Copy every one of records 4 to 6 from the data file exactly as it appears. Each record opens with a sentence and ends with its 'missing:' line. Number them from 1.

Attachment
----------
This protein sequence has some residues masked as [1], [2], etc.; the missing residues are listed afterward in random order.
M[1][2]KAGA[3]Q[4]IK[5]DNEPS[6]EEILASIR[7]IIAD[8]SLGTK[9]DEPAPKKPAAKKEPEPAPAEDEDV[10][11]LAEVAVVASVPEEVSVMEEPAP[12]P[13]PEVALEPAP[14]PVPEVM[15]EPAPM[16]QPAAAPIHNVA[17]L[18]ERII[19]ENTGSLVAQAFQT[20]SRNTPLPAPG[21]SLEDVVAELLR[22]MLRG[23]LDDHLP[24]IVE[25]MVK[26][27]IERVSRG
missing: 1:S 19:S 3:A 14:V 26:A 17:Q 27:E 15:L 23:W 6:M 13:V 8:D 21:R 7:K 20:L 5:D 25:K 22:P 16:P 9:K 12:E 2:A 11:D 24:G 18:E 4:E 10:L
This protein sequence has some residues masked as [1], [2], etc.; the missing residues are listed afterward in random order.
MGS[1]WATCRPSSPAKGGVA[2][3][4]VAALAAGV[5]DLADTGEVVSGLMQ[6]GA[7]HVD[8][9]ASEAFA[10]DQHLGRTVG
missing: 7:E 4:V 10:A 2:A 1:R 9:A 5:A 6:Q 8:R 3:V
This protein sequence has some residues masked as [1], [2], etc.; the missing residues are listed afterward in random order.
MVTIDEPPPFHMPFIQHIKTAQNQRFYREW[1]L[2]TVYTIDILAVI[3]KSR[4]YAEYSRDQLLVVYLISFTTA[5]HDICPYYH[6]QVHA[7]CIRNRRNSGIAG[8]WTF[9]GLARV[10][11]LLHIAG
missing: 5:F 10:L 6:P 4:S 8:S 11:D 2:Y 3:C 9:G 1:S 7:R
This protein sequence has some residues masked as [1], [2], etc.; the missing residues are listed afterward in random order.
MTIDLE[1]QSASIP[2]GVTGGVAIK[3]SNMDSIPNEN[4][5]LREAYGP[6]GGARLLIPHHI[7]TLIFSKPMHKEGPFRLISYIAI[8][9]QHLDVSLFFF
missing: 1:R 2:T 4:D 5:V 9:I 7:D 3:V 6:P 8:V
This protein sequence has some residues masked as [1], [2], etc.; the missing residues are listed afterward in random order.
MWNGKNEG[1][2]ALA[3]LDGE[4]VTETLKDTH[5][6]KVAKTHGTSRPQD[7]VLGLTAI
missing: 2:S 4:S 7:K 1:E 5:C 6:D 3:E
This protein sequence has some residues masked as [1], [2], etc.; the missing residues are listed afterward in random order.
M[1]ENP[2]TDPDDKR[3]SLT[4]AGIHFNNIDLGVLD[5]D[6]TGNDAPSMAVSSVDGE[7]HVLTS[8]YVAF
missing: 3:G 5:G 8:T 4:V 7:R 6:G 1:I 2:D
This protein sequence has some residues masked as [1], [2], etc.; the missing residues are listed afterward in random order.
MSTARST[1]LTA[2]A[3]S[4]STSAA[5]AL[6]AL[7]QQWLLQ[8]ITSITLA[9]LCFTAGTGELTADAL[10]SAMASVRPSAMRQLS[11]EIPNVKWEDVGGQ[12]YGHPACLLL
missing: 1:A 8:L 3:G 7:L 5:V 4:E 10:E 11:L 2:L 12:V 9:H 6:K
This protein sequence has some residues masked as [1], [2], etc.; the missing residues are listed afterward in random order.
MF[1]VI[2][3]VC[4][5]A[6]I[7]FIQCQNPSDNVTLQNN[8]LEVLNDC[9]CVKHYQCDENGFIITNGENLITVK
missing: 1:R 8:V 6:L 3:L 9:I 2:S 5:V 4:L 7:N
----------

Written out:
This protein sequence has some residues masked as [1], [2], etc.; the missing residues are listed afterward in random order.
MTIDLE[1]QSASIP[2]GVTGGVAIK[3]SNMDSIPNEN[4][5]LREAYGP[6]GGARLLIPHHI[7]TLIFSKPMHKEGPFRLISYIAI[8][9]QHLDVSLFFF
missing: 1:R 2:T 4:D 5:V 9:I 7:D 3:V 6:P 8:V
This protein sequence has some residues masked as [1], [2], etc.; the missing residues are listed afterward in random order.
MWNGKNEG[1][2]ALA[3]LDGE[4]VTETLKDTH[5][6]KVAKTHGTSRPQD[7]VLGLTAI
missing: 2:S 4:S 7:K 1:E 5:C 6:D 3:E
This protein sequence has some residues masked as [1], [2], etc.; the missing residues are listed afterward in random order.
M[1]ENP[2]TDPDDKR[3]SLT[4]AGIHFNNIDLGVLD[5]D[6]TGNDAPSMAVSSVDGE[7]HVLTS[8]YVAF
missing: 3:G 5:G 8:T 4:V 7:R 6:G 1:I 2:D